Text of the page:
FCC Will Reconsider Opening the 5.9 GHz Band for Wi-Fi & Connected Cars
The U.S. Federal Communications Commission (FCC) plans to vote next month on launching a new review of a key band of the 5.9 Ghz spectrum that has been reserved for automakers that could boost Wi-Fi use, a person briefed on the matter said to Reuters on Tuesday.
According to the FCC, the increase in spectrum will allow automakers to improve advanced driver assist systems (ADAS), including blind spot detection, lane departure warning systems, pedestrian detection, and automatic braking systems.
FCC Chairman Ajit Pai said in remarks prepared for delivery at the Wi-Fi World Congress on Tuesday that "the time has come for the FCC to take a fresh look at this band" that has gone largely unused.
"This valuable mid-band spectrum is largely lying fallow, and it has been so for two decades now, just as the internet has gone from dial-up modems to gigabit Wi-Fi," Pai said.
"It is time to launch a comprehensive review of the future of the 5.9 GHz band, make a sober assessment of the facts, and then make a timely decision."
In 1999, the FCC reserved 75 megahertz of spectrum in the 5.9 GHz band for automakers to develop technology to allow vehicles to communicate with each other called Dedicated Short Range Communications (DSRC) that could eliminate hundreds of thousands of annual car crashes.
Vehicle to Vehicle Communication Without Using Cellular Networks
DSRC enables vehicle-to-vehicle (V2V) and vehicle-to-infrastructure (V2I) communications – collectively known as vehicle-to-everything or V2X technology. Unlike 4 or 5G communications, the technology does not require a cellular or data network and vehicles equipped with DSRC do not incur any cellular network carrier charges.
DSRC currently uses 7 channels of the 5.9 GHz spectrum band allocated by the FCC for "Intelligent Transportation Systems."
The short-range communications technology was once viewed as promising for the automotive industry, but automakers have been slow to adopt it.
DSRC transmissions broadcast precise vehicle information up to 10 times per second, including location, speed and acceleration.
Support from Cable Companies
According to Reuters, the Internet & Television Association ( NCTA), a trade group representing major cable and content companies such as Comcast and CBS, has urged the FCC to open the spectrum band to Wifi use, saying it is "too valuable to our country's economic future to allow it to go unused any longer."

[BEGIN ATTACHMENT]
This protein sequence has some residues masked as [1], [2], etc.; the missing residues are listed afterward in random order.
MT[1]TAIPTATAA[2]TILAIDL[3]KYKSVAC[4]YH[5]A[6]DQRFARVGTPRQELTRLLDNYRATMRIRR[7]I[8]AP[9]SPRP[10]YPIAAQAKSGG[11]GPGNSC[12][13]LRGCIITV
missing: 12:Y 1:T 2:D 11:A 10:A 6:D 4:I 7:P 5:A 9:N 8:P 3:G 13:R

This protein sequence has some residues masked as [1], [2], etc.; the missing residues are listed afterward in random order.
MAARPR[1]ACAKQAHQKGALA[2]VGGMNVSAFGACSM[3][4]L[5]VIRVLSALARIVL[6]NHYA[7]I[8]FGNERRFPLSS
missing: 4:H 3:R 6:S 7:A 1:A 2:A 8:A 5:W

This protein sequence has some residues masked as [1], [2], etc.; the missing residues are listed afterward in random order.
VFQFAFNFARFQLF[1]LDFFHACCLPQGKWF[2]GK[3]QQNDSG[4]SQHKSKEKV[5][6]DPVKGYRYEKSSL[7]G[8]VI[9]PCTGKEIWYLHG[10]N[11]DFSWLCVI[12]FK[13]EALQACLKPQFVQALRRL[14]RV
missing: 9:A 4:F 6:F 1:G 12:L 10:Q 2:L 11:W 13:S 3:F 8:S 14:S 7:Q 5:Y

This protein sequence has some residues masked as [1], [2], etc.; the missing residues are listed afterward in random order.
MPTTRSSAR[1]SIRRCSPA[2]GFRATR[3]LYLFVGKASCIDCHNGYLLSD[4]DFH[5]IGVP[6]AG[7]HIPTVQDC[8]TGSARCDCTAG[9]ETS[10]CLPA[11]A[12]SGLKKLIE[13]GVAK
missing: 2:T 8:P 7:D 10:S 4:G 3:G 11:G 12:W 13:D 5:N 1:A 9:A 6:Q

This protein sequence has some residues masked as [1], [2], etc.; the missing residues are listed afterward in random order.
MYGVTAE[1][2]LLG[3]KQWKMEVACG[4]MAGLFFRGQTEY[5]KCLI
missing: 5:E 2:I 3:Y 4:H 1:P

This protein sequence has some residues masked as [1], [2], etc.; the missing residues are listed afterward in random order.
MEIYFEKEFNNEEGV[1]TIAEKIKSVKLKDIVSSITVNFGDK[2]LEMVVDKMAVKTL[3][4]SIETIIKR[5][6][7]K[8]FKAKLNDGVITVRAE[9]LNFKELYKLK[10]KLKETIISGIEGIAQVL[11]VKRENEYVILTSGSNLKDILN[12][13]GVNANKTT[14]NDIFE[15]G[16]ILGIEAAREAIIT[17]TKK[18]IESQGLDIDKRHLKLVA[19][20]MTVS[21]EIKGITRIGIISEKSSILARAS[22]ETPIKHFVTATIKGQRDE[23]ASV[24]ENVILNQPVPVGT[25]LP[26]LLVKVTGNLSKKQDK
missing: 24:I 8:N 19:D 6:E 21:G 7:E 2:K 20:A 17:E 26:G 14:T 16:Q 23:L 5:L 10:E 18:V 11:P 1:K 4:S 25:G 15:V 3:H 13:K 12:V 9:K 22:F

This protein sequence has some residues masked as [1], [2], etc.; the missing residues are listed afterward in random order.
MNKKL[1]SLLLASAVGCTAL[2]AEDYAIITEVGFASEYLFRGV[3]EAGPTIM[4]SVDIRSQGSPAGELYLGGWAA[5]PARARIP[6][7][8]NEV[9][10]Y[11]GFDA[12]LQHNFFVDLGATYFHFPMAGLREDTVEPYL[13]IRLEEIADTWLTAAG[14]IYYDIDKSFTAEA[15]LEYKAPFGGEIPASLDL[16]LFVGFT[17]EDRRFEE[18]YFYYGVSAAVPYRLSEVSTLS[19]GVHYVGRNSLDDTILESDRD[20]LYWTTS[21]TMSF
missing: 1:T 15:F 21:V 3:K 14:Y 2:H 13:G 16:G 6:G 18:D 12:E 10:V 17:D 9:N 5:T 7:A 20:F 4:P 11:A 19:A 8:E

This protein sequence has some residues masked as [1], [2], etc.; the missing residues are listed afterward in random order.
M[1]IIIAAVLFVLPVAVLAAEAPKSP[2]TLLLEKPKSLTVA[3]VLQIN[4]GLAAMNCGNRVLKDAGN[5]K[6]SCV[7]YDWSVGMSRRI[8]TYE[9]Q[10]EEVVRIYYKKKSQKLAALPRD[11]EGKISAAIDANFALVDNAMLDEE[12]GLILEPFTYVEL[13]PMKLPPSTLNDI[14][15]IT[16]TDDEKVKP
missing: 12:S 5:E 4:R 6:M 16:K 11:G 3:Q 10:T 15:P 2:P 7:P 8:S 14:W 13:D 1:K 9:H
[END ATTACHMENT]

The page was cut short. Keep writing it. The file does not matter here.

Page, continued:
Cable companies are working hard to rollout gigabit broadband, and Wi-Fi is how customers experience gigabit speeds in their homes and offices.
A person briefed on the plan said Pai plans to unveil the proposed rulemaking for an initial vote in June. The proposal will ask a series of questions and will not make any determinations.
"We'll need to consider what the future of automotive safety technology is likely to look like and the spectrum needs of such technologies, including whether they will require specifically dedicated airwaves," Pai said Tuesday.
Toyota Abandoning DSRC Technology
Automakers have been divided in the United States over whether to proceed with the DSRC system or use a 4G or 5G cellular-based systems.
Last month, the Toyota Motor Corp said it was abandoning plans to install DSRC technology in its vehicles for the U.S market. Toyota was the first automaker to sell and commercialize vehicles equipped with DSRC back in 2015.
Toyota said it will focus instead on 5G communications. In a letter last month to the FCC the automaker wrote, "unfortunately we have not seen significant production commitments from other automakers."
In December 2016, the U.S. Transportation Department proposed to mandate DSRC in all new vehicles, but the Trump administration has not acted on the proposal.
Ford Motor Co said in January it planned to deploy an alternative cellular vehicle-to-everything technology, or C-V2X , in all new U.S. vehicle models beginning in 2022. C-V2X is designed to support direct communications, and offers high throughput and low latency for autonomous driving systems.
Pai cited a November study from Rand that said opening that spectrum band could add between $60 billion and $105 billion annually to the U.S. gross domestic product.
The National Highway Traffic Safety Administration in October said it was crucial to auto safety to preserve the spectrum band and noted there "are more than 70 active deployments of (vehicle to infrastructure) communications with thousands of vehicles already on the road."
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